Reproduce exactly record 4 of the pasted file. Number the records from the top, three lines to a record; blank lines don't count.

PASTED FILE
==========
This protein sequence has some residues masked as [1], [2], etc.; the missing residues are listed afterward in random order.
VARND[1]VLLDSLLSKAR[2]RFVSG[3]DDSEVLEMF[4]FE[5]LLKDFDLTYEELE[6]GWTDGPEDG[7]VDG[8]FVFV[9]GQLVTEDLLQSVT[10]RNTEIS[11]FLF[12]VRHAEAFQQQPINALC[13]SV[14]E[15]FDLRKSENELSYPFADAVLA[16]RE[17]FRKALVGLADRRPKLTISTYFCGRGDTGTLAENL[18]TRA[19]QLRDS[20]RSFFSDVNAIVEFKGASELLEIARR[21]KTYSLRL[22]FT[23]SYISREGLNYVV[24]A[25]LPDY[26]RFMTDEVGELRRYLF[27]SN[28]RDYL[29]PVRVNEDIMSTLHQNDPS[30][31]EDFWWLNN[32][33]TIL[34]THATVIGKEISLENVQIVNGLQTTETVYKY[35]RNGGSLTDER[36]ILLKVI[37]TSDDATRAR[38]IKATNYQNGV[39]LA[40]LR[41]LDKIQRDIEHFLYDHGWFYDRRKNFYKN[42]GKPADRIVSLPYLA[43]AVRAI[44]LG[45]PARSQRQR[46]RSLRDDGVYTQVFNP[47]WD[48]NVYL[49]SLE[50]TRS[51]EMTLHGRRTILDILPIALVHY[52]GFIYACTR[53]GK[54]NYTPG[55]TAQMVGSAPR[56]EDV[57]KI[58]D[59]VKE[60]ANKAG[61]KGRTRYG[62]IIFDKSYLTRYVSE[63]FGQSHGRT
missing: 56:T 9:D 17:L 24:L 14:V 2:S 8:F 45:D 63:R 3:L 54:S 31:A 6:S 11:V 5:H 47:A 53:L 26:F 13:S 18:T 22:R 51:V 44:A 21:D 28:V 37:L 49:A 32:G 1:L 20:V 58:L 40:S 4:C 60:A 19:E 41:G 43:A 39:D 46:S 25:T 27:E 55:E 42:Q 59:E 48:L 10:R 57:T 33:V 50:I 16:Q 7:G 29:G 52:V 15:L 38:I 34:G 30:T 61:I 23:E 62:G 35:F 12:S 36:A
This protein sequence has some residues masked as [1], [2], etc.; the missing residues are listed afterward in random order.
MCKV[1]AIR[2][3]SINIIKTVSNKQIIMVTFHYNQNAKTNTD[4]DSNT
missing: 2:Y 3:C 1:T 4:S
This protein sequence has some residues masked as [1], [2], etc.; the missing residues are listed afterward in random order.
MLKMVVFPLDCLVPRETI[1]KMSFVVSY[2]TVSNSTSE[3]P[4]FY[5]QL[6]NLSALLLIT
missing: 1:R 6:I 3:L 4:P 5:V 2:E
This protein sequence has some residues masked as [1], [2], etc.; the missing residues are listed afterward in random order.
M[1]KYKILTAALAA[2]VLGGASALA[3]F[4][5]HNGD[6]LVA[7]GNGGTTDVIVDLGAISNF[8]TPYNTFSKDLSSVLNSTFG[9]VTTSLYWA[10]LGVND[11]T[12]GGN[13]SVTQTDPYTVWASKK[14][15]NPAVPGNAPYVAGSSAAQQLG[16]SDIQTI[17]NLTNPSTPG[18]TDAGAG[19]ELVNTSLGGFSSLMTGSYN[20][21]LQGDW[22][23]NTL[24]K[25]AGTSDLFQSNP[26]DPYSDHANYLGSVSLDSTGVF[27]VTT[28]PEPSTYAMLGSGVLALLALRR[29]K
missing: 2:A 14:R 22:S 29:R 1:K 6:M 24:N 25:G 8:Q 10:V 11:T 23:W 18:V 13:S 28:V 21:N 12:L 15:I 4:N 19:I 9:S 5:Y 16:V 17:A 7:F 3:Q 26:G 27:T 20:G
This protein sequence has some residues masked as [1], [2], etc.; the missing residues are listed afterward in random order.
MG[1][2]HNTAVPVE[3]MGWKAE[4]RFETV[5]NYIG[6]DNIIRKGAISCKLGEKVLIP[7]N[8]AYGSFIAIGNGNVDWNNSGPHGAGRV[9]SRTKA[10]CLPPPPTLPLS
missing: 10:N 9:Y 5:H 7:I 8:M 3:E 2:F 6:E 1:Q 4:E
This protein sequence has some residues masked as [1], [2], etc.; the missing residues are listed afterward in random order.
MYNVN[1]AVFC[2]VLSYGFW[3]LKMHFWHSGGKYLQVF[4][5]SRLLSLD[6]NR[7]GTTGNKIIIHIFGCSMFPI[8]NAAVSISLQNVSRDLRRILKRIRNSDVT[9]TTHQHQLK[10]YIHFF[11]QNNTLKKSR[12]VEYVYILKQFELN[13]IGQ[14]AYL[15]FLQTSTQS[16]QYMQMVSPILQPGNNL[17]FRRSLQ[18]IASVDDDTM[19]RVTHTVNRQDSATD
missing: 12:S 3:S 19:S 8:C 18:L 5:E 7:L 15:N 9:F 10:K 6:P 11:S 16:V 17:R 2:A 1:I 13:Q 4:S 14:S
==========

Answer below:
This protein sequence has some residues masked as [1], [2], etc.; the missing residues are listed afterward in random order.
M[1]KYKILTAALAA[2]VLGGASALA[3]F[4][5]HNGD[6]LVA[7]GNGGTTDVIVDLGAISNF[8]TPYNTFSKDLSSVLNSTFG[9]VTTSLYWA[10]LGVND[11]T[12]GGN[13]SVTQTDPYTVWASKK[14][15]NPAVPGNAPYVAGSSAAQQLG[16]SDIQTI[17]NLTNPSTPG[18]TDAGAG[19]ELVNTSLGGFSSLMTGSYN[20][21]LQGDW[22][23]NTL[24]K[25]AGTSDLFQSNP[26]DPYSDHANYLGSVSLDSTGVF[27]VTT[28]PEPSTYAMLGSGVLALLALRR[29]K
missing: 2:A 14:R 22:S 29:R 1:K 6:M 24:N 25:G 8:Q 10:V 11:T 23:W 18:V 13:S 28:V 21:N 12:L 15:I 4:N 19:I 9:S 5:Y 16:V 17:A 7:F 3:Q 26:G 27:T 20:G